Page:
East Vs. West Coast Trails

Posted on in Adventure + Travel, Featured, Health + Lifestyle, Nature + Outdoors, Sports + Training by Trevor DeRuisé

OLYMPUS DIGITAL CAMERA

There are a lot of differences between the East and West Coasts. One has Starbucks while the other has Dunkin Donuts. One has poison ivy while the other has poison oak. One has outrageous gas prices, while the other… also has outrageous gas prices. We could spend all day comparing the two, but let’s focus on the differences that actually matter. Let’s focus on the mountain biking.

Weather

The West can get very hot and very cold. There’s no secret here. However, the heat and the cold on the West is dry.

The East? It’s hot, cold and wet. Rain, snow, hail, etc. are a regular occurrence throughout the year and therefore trails are frequently wet and muddy.

Terrain

When it comes to the trails of the two sides of America, think of the West as a freeways system, and the East as very rough side streets. Even on some of the most technical rides I’ve done around Nevada, Utah, and Colorado, the average speed will still be around 12-15 mph. The vegetation is way less dense and the smooth DG that makes up most trails makes for a great, smooth, flowy ride.

On the East Coast? Average speeds rarely hit double digits. Rocks and roots make up more of the trail surface than dirt does and the thick trees and ferns make for a tight and twisty ride. Oh, and about 50% of rides turn into mudfests as the sky opens up so frequently.

Elevation

Most of my favorite rides back home around Tahoe start with an hour or more of pure climbing. You usually start with skinny air around 4 or 5 thousand feet and climb to really skinny air around 8 or 9 thousand feet.

On the East Coast, the air is so thick with oxygen you feel like a superhero on every climb. Unfortunately, the biggest climbs usually only last about a minute before you’re descending through the rocks, roots, and vines again. Rather than a climbing competition, East Coast races often come down to pure bike skills and ability to recover after ridiculous 1-2 minute efforts.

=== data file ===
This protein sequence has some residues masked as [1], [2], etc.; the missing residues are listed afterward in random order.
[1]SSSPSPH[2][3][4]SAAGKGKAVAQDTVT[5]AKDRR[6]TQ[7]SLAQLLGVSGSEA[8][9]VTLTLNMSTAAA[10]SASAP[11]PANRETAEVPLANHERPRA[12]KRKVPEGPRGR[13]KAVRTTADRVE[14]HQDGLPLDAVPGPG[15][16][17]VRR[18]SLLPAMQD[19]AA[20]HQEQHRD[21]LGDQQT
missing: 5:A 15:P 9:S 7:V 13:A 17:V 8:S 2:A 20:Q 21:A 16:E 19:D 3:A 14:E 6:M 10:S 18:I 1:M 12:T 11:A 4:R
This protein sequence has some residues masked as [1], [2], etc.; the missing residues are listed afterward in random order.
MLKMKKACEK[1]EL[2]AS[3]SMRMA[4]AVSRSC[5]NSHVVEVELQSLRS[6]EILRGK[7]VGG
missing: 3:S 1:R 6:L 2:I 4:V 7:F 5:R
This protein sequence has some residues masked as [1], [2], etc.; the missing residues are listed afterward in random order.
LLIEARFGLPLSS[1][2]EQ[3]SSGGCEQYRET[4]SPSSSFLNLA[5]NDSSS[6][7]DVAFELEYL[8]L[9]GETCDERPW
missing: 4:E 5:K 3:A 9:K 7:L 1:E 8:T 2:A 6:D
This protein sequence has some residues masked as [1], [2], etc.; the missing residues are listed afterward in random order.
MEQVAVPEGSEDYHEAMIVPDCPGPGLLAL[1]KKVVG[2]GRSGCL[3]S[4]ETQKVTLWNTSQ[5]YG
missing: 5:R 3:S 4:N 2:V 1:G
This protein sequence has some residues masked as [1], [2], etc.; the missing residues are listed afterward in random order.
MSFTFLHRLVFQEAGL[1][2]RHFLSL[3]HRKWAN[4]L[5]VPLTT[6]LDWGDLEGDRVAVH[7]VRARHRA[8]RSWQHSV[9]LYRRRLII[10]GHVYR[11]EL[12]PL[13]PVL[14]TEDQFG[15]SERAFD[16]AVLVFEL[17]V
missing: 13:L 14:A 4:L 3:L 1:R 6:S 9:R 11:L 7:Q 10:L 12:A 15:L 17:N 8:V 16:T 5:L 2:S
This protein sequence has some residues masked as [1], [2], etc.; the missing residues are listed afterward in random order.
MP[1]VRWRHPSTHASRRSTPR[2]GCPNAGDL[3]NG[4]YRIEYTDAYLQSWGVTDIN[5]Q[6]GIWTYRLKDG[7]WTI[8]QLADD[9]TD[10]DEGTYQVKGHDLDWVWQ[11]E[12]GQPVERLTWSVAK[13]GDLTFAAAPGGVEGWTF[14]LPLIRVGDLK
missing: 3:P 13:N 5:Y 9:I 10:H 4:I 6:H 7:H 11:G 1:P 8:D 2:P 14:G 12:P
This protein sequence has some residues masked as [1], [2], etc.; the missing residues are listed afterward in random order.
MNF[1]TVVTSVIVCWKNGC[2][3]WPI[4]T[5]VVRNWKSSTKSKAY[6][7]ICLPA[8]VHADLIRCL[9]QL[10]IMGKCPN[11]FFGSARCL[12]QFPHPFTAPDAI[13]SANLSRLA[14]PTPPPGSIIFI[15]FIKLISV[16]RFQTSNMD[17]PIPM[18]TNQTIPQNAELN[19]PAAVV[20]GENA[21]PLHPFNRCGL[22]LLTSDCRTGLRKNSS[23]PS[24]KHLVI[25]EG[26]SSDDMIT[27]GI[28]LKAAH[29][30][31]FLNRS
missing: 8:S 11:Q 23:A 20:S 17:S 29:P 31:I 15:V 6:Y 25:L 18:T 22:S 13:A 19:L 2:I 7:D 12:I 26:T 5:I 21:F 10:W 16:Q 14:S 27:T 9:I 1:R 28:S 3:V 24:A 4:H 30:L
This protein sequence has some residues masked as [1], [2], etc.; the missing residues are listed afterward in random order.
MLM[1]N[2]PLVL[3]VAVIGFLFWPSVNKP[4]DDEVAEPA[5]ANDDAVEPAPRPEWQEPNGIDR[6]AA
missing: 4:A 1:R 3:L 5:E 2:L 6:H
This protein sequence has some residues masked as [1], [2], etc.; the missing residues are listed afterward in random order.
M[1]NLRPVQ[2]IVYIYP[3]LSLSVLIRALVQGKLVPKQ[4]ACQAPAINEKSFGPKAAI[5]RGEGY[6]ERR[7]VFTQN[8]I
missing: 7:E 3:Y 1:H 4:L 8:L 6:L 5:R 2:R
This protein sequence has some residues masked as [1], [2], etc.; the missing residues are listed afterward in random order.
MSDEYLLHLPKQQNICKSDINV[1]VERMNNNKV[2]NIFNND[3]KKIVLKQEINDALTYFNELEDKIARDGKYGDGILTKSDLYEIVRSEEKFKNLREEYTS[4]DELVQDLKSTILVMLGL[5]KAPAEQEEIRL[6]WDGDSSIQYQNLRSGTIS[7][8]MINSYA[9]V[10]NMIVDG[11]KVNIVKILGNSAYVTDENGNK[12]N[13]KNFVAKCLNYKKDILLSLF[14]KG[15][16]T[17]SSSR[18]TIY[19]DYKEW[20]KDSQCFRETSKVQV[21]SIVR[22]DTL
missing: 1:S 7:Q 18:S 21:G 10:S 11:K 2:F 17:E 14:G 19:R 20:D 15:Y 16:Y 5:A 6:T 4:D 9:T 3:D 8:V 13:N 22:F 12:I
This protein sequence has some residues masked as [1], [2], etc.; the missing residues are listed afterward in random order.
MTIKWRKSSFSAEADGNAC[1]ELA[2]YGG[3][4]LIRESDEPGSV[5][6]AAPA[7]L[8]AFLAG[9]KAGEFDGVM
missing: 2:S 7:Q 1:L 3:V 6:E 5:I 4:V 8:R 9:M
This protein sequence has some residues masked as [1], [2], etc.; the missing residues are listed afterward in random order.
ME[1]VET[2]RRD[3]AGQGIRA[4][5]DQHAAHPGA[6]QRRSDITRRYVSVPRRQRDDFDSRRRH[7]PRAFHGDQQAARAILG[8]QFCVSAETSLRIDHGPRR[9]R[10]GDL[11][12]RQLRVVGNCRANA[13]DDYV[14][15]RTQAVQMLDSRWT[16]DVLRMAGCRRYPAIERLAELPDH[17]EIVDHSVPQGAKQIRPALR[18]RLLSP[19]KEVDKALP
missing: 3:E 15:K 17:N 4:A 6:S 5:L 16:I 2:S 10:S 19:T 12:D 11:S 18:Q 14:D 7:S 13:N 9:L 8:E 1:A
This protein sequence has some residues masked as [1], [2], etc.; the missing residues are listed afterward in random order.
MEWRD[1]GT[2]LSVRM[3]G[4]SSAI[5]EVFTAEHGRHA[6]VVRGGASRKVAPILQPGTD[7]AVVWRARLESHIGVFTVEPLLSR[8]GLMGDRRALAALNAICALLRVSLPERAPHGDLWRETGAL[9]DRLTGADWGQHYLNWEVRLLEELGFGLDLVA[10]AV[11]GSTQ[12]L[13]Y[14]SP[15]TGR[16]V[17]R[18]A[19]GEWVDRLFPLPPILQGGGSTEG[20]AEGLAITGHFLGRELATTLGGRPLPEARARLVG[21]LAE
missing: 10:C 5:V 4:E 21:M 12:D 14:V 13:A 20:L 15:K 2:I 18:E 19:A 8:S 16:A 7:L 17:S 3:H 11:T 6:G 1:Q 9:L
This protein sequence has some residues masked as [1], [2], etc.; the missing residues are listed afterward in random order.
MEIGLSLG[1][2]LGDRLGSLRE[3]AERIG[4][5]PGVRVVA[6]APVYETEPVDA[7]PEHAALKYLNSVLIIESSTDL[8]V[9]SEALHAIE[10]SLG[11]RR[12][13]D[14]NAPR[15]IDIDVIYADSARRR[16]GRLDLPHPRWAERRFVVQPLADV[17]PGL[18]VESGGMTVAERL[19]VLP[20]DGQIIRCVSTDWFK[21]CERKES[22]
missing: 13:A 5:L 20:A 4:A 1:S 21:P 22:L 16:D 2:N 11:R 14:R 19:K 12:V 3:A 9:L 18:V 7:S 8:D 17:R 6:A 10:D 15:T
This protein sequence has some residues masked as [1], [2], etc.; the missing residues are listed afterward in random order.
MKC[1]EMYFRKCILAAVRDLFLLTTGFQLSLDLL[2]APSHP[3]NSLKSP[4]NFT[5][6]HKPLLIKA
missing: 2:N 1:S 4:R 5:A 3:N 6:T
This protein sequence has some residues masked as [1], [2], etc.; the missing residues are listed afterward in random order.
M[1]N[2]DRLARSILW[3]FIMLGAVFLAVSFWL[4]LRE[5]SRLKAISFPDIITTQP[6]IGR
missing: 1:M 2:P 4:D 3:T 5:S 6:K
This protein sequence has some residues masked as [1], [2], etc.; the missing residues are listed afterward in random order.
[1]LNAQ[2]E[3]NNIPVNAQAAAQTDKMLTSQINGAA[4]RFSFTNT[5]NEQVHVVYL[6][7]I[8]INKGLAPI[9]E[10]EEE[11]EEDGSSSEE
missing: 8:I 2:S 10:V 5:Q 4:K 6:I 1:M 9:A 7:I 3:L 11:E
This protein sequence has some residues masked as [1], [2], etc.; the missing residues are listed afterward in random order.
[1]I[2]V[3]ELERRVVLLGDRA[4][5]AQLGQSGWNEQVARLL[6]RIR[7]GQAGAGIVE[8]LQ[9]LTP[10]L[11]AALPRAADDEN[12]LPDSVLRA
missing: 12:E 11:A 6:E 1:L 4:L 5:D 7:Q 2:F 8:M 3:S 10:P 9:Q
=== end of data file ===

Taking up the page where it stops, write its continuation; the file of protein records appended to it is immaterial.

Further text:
Trevor DeRuisé

Trevor DeRuisé is a professional mountain bike racer from Reno-Tahoe, riding for the KTM Bike Industries Factory Team. He has represented the United States aboard the National Team in both 2013 and 2014, and has two silver medals in Super-D from USA Cycling National Championships. In 2015, Trevor will be contesting the Pro XC Tour in America, the Singletrack Six in British Columbia, the infamous La Ruta de Los Conquistadores in Costa Rica, as well as the North American World Cup rounds.Trevor is also the founder and coach of Reno-Tahoe Junior Cycling, and a recent University of Nevada-Reno graduate with a degree in Nutrition and Entrepreneurship. Trevor's story, struggles, and adventures on the long road to becoming a professional athlete are all shared in his new book, Project VanLife.


Latest Posts

The Rest of Us

Nature's Bakery Ambassador Jaclyn PaasoNature's Bakery Ambassador Trevor DeRuiséNature's Bakery Ambassador Jay and AnikNature's Bakery Ambassador Rannveig AamodtNature's Bakery Ambassador Denis IsbisterNature's Bakery Ambassador The Vegan CyclistNature's Bakery Ambassador Jody StoopsNature's Bakery Ambassador Matt BalzerNature's Bakery Ambassador Kelsey and Jared WolfeNature's Bakery Ambassador Fit Mom DietNature's Bakery Ambassador Ty TremaineNature's Bakery Ambassador Jason MattickNature's Bakery Ambassador H24cyclingNature's Bakery Ambassador Timothy MuellerNature's Bakery Ambassador Alex MockNature's Bakery Ambassador Parker HeathNature's Bakery Ambassador Jenna DramiseNature's Bakery Ambassador Bryon and NatashaNature's Bakery Ambassador Jeremy PondNature's Bakery Ambassador Nelly SteinhoffNature's Bakery Ambassador Truckee River OutsidersNature's Bakery Ambassador Kreitler Racing TeamNature's Bakery Ambassador Moxie MultisportNature's Bakery Ambassador Jerheme Urban

Categories

Archives

© 2017 Nature's Bakery All rights reserved     Privacy Policy     Terms of Use